The Research Topic: Critical thinking is the key to win a grant, and it must be reflected in each stage of the research proposal, starting with the topic of choice. Identify which field of study the grant focuses on and whether you have the competency to work on such a field. Your topic must pose a worthwhile question that needs to be answered and must offer tangible benefits within a reasonable and defined period. Concepts should not be too ambitious and lack of proof and low impact may be a deal-breaker.

Innovation: Research grants are competition, and the key differentiator is innovative research. The research proposal must have creative research ideas in the form of novel concepts, approaches, and methodology to be adopted, and the possible results promised. The hypotheses proposed must be testable and measurable by the proposed methods, and predictions must reflect the critical thinking that goes behind the research.

The research plan: any research grant is a fixed monetary commitment for a specified period. Therefore, any research proposal must have a definitive research plan, including timelines, deliverables, and a budgetary outlay justifying the grant money. Reviewers may recommend budget cuts if they think the expenses are too high or unjustified. You should demonstrate that you will manage the award well and emphasize how you will control the finances within the timeline and committed deliverables. The budget must accurately reflect the plan for data collection, data analysis, and data write up and give breakup for each head like personnel, infrastructure, overhead costs, material expenses, etc.

Review: writing for a pharmaceutical research grant successfully requires expertise and experience. Each proposal has to follow certain formats as mandated by each granting agency. Such formats often have strict word limits and predetermined reporting structures. You must be very careful to follow the instructions meticulously. It is best to consult your peers/ seniors/ or fellow colleagues to review the proposal. A review not only helps check if the proposal meets the format but also helps ensure the actual message is strongly communicated even in that limited structure.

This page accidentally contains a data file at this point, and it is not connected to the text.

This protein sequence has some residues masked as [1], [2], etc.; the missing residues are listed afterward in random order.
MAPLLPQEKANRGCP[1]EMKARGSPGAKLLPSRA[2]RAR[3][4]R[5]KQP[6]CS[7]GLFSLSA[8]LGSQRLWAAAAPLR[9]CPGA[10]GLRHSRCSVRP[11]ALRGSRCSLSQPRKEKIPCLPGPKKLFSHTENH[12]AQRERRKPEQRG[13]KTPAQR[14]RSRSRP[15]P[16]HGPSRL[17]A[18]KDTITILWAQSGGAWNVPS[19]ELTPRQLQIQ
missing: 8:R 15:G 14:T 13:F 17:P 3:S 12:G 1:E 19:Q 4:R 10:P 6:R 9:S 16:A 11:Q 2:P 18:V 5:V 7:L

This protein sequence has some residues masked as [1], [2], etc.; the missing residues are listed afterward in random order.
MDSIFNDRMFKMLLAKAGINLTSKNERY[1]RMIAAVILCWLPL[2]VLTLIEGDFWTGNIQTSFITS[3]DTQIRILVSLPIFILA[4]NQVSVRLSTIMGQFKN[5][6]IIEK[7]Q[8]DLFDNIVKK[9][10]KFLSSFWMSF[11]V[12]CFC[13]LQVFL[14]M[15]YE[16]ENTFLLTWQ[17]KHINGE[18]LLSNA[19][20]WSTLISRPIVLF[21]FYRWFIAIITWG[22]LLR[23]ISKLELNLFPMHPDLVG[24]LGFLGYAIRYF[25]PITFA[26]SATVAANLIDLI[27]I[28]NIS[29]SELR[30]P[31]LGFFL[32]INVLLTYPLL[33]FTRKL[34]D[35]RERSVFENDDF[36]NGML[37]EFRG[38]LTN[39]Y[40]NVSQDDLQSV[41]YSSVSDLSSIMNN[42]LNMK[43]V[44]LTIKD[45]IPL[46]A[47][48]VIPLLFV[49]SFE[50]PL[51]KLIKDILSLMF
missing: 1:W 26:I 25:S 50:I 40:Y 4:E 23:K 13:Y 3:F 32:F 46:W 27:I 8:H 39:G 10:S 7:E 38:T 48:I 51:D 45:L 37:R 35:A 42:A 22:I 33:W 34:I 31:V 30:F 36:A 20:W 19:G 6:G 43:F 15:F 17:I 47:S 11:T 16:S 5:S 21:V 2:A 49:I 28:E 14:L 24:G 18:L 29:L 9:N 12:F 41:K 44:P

Mastering the three stages of manuscript editing

Editing your own creative work could sometimes seem intimidating, mainly because looking at your own work with a critical eye is not as easy as it seems. It’s not just about spelling and grammar. Editing is a skill that sometimes requires you to get rid of even your most favorite terms and terminologies. To be a great editor, you would have to detach yourself from your own script and get acquainted with the ‘backspace’ button.

Here are the three stages of manuscript writing:

Content or Substantive Edit

This is the most time-consuming part of manuscript editing. Remember, there is always a better way to present your manuscript. Start by giving yourself some time away from your script so that you can develop a fresh take on what you’ve written. The focus of your editing exercise this time should be on the structural aspect, and you would need to pay attention to what works well and what looks awry. Revisit your overall paper at least three times, pay attention to the text, data, accuracy, and overall consistency and presentation. A professional subject matter editor always takes care of the content issues to make sure your writing is ready to be submitted for publication.

Copy Edit  

Once you have dealt with the structural errors by making the necessary revisions, it’s time to copy edit your paper to ensure correct formatting, grammar, margins, font size, etc. This includes all things technical and presentation-based. Copy editing requires you to pay attention to the tone, language, phrasing, parts of the speech, undue repetitions, etc. A copy edit makes your work free of any technical errors that might be a hindrance at the acceptance stage in the publication cycle. It is indeed a skill, and good copy-editing includes eliminating any wordiness in order to improve readability. Even though copy editing does not take as much time as a content edit, you would still be required to give a good amount of your time to this.

Proofreading  

Proofreading is the third stage in editing your manuscript. Unlike copy edit and content edit, this stage requires you to separate your text into sections, and concentrate on one section at a time. You can consider printing a hard copy if reading online is a problem. By now, you must have clearly understood the focus of the overall paper; therefore at this stage, you must examine each sentence individually for syntax, spelling, and grammar. You should recheck any dates, data, names of people, places, etc. that you have mentioned in the text to ensure accuracy.

Conclusion